Who’s your Daddy?

On Fathers’ Day some thoughts on what it means to be a dad

An American Family


During the last week, I had the opportunity to think about fathers and their impact upon others  in an entirely different way.  We had several men from my college ROTC unit and their wives to dinner, it was our 50th anniversary of our graduation from college last weekend.

We also had some very special guests:  the son and daughter of our ROTC instructor, a Major who died in Vietnam, June 9, 1966. During the course of the evening,  the son discussed how his father’s death affected him growing up.  He said he was often asked “who’s your daddy.”  A hard question to answer in a single family home, but he said he wasn’t in a single parent home, his dad was with him as much as his mom.

Then several of my friends spoke about the Major and how he had impacted their lives.  One man spoke movingly about learning…

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At RFK’s grave in Arlington with Jackie Kennedy – 50 years ago


Kennedys at RF Kennedy grave 1968

Like many Americans in 1968, the most newsworthy events played out each day on my television. Whether it was the Vietnam war, the protests, or the presidential election, each night my TV linked me to the wider world.

On March 31, 1968, as I viewed a speech by President Lyndon B. Johnson, he suddenly said: “With America’s sons in the fields far away, with America’s future under challenge right here at home, with our hopes and the world’s hopes for peace in the balance every day, I do not believe that I should devote an hour or a day of my time to any personal partisan causes or to any duties other than the awesome duties of this office — the presidency of this country.” My reaction was what did he just say? Then he added, “Accordingly, I shall not seek, and I will not accept, the nomination of my party for another term as your president.” The thought that LBJ, probably the most political president in memory, would not run again was stunning.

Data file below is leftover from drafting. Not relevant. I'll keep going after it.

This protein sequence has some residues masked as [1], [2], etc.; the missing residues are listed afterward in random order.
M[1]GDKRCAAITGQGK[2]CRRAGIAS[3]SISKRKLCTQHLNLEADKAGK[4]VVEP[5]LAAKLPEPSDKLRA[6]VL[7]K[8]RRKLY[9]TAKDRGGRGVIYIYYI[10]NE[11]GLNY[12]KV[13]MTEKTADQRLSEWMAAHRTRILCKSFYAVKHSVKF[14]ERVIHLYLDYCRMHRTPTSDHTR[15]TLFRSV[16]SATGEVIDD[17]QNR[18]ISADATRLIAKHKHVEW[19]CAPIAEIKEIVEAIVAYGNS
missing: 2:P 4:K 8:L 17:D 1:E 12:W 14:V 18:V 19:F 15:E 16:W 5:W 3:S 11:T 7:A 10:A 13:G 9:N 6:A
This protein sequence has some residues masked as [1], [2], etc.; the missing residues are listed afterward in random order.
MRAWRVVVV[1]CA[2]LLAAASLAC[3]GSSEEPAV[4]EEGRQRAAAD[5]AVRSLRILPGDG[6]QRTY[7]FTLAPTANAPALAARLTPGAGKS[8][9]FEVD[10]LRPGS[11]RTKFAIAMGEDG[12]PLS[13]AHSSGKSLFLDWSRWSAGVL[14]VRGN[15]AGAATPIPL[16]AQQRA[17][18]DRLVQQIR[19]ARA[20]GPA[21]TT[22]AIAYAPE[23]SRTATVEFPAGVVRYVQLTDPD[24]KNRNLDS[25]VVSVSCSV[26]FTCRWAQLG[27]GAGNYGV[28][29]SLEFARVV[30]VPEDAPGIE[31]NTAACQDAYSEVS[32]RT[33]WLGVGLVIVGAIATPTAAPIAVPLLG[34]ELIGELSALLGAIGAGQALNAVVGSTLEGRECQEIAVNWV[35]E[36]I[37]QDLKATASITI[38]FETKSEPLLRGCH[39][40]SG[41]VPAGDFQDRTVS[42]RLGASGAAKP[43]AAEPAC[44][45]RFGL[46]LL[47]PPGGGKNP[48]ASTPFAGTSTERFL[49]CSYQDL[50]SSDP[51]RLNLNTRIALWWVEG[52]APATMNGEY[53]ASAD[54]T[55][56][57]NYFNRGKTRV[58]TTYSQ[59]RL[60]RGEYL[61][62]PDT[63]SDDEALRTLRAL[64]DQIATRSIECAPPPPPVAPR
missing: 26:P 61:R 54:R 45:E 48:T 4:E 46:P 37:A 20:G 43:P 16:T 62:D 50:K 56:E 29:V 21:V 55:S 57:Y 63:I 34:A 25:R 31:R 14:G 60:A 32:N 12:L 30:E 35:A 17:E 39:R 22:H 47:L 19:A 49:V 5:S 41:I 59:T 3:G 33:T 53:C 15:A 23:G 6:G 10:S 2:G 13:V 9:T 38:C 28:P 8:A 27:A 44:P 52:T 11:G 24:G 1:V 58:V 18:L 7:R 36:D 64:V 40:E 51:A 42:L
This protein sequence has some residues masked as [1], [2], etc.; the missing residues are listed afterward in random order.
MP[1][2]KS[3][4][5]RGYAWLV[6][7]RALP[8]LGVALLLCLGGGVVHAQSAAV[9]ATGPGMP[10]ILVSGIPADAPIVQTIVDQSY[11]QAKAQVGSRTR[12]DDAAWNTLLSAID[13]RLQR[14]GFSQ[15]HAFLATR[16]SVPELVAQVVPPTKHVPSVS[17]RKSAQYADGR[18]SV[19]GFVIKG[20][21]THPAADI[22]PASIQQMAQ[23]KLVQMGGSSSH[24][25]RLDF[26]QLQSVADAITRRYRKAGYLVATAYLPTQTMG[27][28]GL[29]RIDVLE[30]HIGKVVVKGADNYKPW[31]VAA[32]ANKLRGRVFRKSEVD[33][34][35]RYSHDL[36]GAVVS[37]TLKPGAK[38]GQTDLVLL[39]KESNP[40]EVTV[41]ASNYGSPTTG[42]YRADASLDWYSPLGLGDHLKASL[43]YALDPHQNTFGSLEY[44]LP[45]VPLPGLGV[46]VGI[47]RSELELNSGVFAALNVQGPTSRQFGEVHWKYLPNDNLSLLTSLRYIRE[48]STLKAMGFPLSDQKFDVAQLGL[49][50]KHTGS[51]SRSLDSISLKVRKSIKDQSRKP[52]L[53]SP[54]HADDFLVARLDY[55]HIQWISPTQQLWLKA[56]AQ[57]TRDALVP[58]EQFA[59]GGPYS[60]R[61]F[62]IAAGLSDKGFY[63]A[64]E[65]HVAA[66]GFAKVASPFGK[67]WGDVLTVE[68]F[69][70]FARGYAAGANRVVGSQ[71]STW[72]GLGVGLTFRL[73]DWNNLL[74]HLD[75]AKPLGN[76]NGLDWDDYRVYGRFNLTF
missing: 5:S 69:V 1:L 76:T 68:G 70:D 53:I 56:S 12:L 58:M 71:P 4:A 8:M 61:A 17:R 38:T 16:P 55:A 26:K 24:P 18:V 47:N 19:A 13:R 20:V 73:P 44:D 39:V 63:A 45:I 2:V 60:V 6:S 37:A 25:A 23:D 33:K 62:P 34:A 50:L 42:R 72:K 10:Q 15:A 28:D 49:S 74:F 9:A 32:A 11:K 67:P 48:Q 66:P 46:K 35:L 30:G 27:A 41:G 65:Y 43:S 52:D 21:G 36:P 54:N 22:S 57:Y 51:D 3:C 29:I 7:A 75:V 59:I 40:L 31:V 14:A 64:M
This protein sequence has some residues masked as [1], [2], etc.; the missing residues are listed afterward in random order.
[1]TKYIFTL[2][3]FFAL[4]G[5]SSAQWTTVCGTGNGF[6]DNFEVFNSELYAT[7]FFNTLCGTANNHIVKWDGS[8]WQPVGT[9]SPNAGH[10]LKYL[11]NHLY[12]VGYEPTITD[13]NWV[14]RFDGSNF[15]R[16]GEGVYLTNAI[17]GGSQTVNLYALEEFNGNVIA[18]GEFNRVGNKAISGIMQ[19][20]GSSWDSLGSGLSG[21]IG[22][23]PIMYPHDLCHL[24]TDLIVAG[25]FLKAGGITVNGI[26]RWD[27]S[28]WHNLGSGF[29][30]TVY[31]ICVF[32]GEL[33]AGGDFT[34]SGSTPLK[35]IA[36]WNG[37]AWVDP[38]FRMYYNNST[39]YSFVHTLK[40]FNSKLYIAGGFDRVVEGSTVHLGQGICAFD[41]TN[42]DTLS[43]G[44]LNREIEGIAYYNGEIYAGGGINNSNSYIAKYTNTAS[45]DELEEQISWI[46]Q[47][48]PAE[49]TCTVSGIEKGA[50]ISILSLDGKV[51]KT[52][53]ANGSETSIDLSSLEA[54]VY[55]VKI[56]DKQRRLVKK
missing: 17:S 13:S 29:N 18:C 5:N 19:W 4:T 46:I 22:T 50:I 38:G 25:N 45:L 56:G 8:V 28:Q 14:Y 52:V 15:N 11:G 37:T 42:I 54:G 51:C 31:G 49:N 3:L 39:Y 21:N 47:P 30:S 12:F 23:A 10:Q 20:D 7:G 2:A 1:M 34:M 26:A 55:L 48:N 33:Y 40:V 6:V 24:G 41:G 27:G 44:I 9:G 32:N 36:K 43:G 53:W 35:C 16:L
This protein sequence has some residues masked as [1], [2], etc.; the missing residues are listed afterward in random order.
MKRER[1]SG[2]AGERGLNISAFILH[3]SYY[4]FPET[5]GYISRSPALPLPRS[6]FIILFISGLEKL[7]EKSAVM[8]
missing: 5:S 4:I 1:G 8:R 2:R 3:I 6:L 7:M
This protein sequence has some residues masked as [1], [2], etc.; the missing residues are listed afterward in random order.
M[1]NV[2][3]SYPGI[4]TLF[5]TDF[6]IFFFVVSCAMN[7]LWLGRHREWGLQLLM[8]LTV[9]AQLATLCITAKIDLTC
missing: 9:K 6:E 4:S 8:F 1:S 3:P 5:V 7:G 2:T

With Johnson’s withdrawal from the1968 race, Senator Robert F. Kennedy became the leading democratic candidate. Then, on June 6, 1968 Senator Robert F. Kennedy was assassinated in Los Angeles. Within five years the nation had reeled from deaths of President John F. Kennedy, Dr. Martin Luther King, Jr. and now another assassination filled our TV screens. As the story unfolded on the nightly news, RFK’s body would be flown back to New York for a funeral on June 8. Then it would be taken to Washington by train for burial in Arlington, near his brother’s grave.

I went down to Union Station to be there went the train arrived. It was dark and late on a Saturday night and I climbed up on a wall near the station to see the limousines, hearse, and ever-present media move through the darkened city on the way to Arlington. I still remember the long line of dark cars moving away on Constitution Avenue toward Virginia on that warm June night. It was a very somber event, and markedly different than the reaction to the earlier death of Dr. King in April that year. Then the city exploded, now the mood was one of almost defeated sadness. Sadness that once again a life had been taken, sadness for our country and sadness for a year that seemed to be out of control.

On Sunday June 9, 1968, I decided to go to Arlington to visit the Kennedy graves. Despite all the recent events of the previous days, the area around the graves was deserted. I climbed the hill to JFK’s grave and saw the freshly-dug grave of Robert Kennedy nearby on the left of the main plaza area. After a few moments, I turned to leave. To my surprise there were Jacqueline Kennedy, John Jr., and Caroline. I didn’t know what to think: the Kennedy family was coming up the hill to JFK’s grave. When they reached their father’s grave, the children knelt down, and prayed.